I've seen secondary logotypes different from primary only by using some sort of geometric shape around it (first image), like a border that wasn't always a simple rectangle. Also more interesting ones with different logo construction (second image). In addition, there are logotypes and simplified version of a logotype (cat with a plant and just a plant on the third image). Is it the same like primary and secondary version?

When do I need several versions of a logotype? Can I create secondary one just because I want it?

first image
second image third image

2 Answers 2


The short answer would be that you your primary logo(type) is for ideal situations in which you can use it the way it has been designed in terms of size, color, position, (print) quality, (print) medium and quite possibly even lighting, while your secondary logo(type/s) are for any other variation of the ideal set of circumstances required by the primary one to be displayed properly.

The long answer is that rarely one logo fits and suits all situations and that designers should be aware of that just as much as their customers should be, while at the same time a designer designs for his or her customer's customers in mind.

In using the example of the bearded man, a designer's customer (the company using this logo) might not see a problem with using this one single logo for everything, from their website, to colophon, stamps, invoices, all regardless of size changes, quality changes and any other combination of every change imaginable, depending on which "product" is being branded with a/the logo.

The bearded beau's facial outline could possibly disappear if simply shrunk down to fit on an invoice template, so making it thicker helps with keeping that part of the logo's identity (it's supposed to look like a bearded man with a hair-do and not like Bigfoot, for example) and keeping brand recognition without sacrificing style or identity.

I personally find myself often referencing sources like 50 Meticulous Style Guides Every Startup Should See Before Launching on "Design School" for both inspiration and examples.

I hope this helps.

  • Thank you for the detailed answer and the link you provided is helpful.
    – Peter
    Dec 26, 2016 at 19:26

You can make secondary versions of a logo just because you want to, but in most cases doing anything "just because" isn't the best idea; there should be solid reasoning behind it.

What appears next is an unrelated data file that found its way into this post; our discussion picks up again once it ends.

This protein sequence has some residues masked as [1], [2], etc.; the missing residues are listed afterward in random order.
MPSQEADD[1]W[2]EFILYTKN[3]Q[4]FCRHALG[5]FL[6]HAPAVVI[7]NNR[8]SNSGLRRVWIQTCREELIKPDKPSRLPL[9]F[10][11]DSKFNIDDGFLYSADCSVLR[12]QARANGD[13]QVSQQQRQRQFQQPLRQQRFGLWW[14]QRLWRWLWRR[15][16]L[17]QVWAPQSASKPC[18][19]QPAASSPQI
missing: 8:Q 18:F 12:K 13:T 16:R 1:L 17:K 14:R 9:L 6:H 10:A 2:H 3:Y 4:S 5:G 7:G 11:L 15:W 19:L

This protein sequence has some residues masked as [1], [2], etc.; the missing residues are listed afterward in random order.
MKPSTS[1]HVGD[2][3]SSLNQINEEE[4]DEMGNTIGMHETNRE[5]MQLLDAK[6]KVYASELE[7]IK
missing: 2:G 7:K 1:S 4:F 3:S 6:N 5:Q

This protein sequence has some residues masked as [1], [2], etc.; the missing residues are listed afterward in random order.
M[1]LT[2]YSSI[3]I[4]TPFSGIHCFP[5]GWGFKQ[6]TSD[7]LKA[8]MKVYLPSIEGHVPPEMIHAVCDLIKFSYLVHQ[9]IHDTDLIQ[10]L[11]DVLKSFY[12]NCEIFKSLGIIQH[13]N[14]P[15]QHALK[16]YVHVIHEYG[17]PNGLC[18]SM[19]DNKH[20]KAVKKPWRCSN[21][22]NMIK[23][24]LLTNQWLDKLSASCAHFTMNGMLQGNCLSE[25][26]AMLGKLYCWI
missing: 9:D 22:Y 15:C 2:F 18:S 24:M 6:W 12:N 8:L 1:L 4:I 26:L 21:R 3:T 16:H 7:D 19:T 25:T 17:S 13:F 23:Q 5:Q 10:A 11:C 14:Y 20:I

You should always at the very minimum create full color and one color (i.e. black & white) versions of a logo (assuming there is a full color version that is—I often create one color logos). Depending on the makeup of the logo it can also be a good idea to create different versions to be used at different sizes too.

There could be an infinite number of other reasons for creating logo variants, based on the requirements of the client and the logos intended uses;

  • Space requirements (vertical vs horizontal vs square)
  • Logotype + icon vs logotype vs icon
  • Different uses such as screen vs print, 40m billboard vs 20mm stamp, laser-cut signage, vehicle livery, 3D model, embroidered etc.

But always design these variations with intent and reasoning based on the needs of the client (and if you do create variants just because you want to, come up with some reasoning...).

  • Thanks, @Cai. If I create a logo that can be filled with multicolored gradient and be in two colors. Are those logos considered as primary and secondary or it's one primary logo with different color palettes?
    – Peter
    Dec 26, 2016 at 19:23
  • 1
    @Peter it could very well be a secondary variation, yes. I think my main point though is that it's the usage, not what they look like, that determines what is secondary or otherwise. In most cases there should really be a single primary logo with secondary variations but in reality it's completely up to you (and your brief).
    – Cai
    Dec 26, 2016 at 19:46

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